This makes me sad though—to realize that society no longer values face-to-face interactions or learning about other people through the unfiltered lens of real life.  Kids are growing up now, not trying to convince colleges that they’re well rounded and acceptance worthy, but rather, building an online reputation they find suitable to their social needs.  From this, it can be concluded that we no longer believe people are entirely genuine in their online presence.  That they are trying to convince us they are something they are not—they’re happier, healthier, more wealthy, smarter, more romantically sought after than they are in reality—to the point that we are no longer able to distinguish between the realities and exaggerations that people put out.  Instead, we become fascinated by people’s lives.  On Twitter you can follow anyone unless they have a locked account and Facebook allows for the most distant connections to be made if you accept a friend request.  Once you have access to their information and status updates, an entirely new world is opened up as you can indulge in a life that is not your own.

I’ll be honest, I do this too. I don’t think I’ve met anyone who isn’t on a social media website that doesn’t.  Whenever I consider deleting my Facebook because I’ve become so annoyed by the drama or the stupid, overused memes or fickle people, I nearly have a panic attack wondering “How will I get people to watch my videos?” and then, more embarrassingly, “How will I know all the gossip of my high school and college friends? How will I get in touch with them?” Then I remember I rarely contact them to begin with so why would I need to be so worried about it. I bet I could find their phone number somewhere. Or an address to write them a (snail mail) letter if I was really desperate.  But then how would I be able to creep on my distant cousin by marriage who has a really positive attitude and awesome kids? Or my best friend from elementary school and her fiancé and life post-college?  It’s selfish. It’s vain. It’s utterly ridiculous when I think about how much of my life that I should be LIVING is wasted staring at a screen wondering how people I barely know anymore are living their own lives.  Lives which through the censored realm of social media may be rose-colored and much cheerier than reality.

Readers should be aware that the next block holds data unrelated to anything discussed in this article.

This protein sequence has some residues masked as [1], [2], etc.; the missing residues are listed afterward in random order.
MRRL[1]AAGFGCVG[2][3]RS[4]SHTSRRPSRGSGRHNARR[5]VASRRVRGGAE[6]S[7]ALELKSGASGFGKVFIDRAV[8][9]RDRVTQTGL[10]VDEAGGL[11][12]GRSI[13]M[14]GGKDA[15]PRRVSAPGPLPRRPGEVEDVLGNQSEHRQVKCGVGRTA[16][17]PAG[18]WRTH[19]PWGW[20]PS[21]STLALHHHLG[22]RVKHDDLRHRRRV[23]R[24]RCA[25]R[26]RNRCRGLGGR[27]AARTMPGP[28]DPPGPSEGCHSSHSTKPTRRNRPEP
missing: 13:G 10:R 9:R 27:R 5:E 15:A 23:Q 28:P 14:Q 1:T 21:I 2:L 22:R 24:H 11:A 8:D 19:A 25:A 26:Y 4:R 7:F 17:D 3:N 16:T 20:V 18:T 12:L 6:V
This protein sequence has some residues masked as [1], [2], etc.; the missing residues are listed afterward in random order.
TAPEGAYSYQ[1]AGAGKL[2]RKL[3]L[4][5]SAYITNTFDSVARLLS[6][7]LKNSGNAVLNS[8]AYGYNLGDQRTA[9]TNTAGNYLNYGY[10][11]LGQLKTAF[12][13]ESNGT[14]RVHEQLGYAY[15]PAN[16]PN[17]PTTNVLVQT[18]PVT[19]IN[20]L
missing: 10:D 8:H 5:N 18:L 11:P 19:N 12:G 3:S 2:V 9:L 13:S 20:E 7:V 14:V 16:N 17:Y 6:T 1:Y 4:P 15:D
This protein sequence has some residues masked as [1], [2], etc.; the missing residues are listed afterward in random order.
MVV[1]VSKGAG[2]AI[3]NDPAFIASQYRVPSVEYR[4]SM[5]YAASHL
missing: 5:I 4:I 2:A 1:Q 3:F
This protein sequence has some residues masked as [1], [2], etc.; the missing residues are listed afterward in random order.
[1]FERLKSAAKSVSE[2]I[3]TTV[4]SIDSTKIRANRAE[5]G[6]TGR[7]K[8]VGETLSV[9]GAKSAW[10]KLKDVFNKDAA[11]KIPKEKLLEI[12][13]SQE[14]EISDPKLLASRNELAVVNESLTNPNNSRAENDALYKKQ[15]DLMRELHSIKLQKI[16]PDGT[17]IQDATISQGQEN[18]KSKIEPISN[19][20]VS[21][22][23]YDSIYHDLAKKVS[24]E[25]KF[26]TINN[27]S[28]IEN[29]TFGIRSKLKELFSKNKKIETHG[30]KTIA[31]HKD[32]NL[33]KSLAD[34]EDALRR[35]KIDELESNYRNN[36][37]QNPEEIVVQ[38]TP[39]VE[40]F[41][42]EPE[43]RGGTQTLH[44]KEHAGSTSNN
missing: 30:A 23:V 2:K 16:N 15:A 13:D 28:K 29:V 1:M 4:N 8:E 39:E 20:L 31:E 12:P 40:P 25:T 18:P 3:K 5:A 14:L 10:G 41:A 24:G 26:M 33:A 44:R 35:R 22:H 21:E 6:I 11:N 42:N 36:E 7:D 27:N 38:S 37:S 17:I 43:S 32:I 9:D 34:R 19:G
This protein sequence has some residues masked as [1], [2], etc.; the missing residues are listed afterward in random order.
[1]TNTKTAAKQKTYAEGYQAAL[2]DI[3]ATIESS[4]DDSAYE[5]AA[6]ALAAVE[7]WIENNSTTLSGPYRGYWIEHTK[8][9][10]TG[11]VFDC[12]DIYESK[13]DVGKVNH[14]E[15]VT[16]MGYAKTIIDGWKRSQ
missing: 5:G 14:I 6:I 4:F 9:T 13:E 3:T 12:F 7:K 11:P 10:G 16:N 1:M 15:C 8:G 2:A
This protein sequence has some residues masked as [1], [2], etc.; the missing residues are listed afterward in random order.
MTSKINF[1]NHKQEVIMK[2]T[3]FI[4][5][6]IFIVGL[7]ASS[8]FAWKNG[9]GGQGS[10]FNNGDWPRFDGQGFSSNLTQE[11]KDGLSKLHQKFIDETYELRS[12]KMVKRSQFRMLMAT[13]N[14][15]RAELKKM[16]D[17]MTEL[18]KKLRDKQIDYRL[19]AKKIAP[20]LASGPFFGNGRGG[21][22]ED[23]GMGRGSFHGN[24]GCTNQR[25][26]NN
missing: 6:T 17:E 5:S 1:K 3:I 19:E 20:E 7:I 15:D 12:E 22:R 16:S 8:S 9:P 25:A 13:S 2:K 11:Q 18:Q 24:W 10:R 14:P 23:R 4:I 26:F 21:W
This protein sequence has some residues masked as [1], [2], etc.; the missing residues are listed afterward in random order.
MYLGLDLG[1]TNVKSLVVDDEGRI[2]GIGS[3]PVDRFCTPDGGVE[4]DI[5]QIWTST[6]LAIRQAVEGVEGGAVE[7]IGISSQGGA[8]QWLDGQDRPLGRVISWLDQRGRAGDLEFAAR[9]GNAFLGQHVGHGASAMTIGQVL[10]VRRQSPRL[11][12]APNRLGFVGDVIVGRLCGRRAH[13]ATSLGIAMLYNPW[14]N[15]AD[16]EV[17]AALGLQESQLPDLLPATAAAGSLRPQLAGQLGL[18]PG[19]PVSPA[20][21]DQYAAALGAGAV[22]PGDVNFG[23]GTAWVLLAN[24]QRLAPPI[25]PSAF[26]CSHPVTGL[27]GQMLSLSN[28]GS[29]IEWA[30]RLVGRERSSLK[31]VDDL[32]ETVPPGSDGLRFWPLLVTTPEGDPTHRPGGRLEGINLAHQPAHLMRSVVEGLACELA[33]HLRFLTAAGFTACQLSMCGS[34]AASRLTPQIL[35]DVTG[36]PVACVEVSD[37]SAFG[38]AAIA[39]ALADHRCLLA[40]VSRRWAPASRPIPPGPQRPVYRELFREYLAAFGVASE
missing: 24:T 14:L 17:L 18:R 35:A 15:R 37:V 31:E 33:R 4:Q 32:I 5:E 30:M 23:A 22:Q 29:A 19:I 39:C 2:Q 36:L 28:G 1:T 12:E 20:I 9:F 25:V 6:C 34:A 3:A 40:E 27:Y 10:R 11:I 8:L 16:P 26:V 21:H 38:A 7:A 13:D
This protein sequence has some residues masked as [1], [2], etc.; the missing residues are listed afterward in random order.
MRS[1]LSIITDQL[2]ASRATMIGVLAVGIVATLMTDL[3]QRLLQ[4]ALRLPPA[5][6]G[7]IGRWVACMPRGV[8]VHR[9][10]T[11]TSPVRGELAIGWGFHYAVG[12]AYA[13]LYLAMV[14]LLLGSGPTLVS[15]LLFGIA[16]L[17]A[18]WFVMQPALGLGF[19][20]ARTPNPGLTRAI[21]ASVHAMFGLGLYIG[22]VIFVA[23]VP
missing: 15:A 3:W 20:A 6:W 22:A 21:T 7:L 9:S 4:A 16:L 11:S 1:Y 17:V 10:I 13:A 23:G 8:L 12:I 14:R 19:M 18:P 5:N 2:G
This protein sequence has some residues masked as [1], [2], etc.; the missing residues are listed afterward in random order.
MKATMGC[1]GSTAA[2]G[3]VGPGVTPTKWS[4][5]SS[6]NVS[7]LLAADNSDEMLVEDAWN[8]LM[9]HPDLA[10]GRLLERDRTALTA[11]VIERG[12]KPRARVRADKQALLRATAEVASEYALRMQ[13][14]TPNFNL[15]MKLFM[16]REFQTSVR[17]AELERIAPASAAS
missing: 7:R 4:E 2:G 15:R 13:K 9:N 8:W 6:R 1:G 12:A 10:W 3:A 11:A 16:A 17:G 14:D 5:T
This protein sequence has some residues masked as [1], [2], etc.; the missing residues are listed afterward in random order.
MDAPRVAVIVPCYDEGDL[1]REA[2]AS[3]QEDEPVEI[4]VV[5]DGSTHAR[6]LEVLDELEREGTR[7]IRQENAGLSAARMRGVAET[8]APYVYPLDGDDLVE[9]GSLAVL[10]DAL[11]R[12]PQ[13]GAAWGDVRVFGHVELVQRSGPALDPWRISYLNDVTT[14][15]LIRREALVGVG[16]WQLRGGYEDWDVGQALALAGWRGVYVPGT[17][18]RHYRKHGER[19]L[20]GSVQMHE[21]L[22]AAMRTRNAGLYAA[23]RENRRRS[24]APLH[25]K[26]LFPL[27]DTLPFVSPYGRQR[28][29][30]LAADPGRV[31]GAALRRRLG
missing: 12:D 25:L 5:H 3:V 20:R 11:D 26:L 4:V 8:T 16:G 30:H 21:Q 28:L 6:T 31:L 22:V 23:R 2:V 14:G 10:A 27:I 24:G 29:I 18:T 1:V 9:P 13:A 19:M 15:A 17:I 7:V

I would suggest that the problem with social media is that through it we use and abuse people.  They become actors in a grand play taking place over the interwebs in which we all participate. We are puppet masters in an odd way.  Obviously, we can’t directly affect what people do, but our opinions and judgments affect how people chose to portray themselves to us.  For that reason, we pull the strings of our brethren while also being controlled by them in a never-ending game of “who has the better life.”  We are all guilty of this despicable crime, but also innocent to the point that we don’t know we are even doing it.  We simply try to continue living in this highly connected, technologically advanced world that makes us feel more distant from our peers than ever.

Our “friends” and “followers” are sometimes more competition than inspiration and more enemy than friend. It is an unfortunate fact that no one likes to admit.  Instead, we make an effort to try to call out “Fakebooking” and try to be more real with our posts and images, but it is a difficult road to travel and not everyone in your news feed will be participating.  Maybe divorcing oneself from social media is the best means to get control of your life back, but for people like me whose business is run through the internet and spread through social media, I don’t have much choice. So instead, I have to try to determine the fine line between fantasy and reality and cut the strings from the puppet master. And more than anything, I have to make sure I don’t become a puppet master myself.